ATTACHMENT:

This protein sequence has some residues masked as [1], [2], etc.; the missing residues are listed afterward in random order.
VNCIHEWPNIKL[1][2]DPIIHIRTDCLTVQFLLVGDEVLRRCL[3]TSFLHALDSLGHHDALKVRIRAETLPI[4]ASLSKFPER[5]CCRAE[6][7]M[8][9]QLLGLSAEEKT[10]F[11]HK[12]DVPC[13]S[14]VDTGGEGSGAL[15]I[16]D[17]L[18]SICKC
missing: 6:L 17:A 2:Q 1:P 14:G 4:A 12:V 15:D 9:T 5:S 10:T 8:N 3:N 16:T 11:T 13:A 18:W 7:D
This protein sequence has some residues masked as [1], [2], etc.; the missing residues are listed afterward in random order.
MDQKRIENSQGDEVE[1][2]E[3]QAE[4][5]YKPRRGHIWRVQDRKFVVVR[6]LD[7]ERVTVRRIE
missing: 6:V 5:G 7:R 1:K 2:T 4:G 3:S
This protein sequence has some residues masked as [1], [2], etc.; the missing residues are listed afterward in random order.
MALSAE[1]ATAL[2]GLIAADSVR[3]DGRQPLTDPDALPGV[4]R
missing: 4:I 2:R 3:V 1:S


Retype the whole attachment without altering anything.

This protein sequence has some residues masked as [1], [2], etc.; the missing residues are listed afterward in random order.
VNCIHEWPNIKL[1][2]DPIIHIRTDCLTVQFLLVGDEVLRRCL[3]TSFLHALDSLGHHDALKVRIRAETLPI[4]ASLSKFPER[5]CCRAE[6][7]M[8][9]QLLGLSAEEKT[10]F[11]HK[12]DVPC[13]S[14]VDTGGEGSGAL[15]I[16]D[17]L[18]SICKC
missing: 6:L 17:A 2:Q 1:P 14:G 4:A 12:V 15:D 9:T 5:S 10:T 8:N 3:N 16:T 11:T 13:A 18:W 7:D
This protein sequence has some residues masked as [1], [2], etc.; the missing residues are listed afterward in random order.
MDQKRIENSQGDEVE[1][2]E[3]QAE[4][5]YKPRRGHIWRVQDRKFVVVR[6]LD[7]ERVTVRRIE
missing: 6:V 5:G 7:R 1:K 2:T 4:G 3:S
This protein sequence has some residues masked as [1], [2], etc.; the missing residues are listed afterward in random order.
MALSAE[1]ATAL[2]GLIAADSVR[3]DGRQPLTDPDALPGV[4]R
missing: 4:I 2:R 3:V 1:S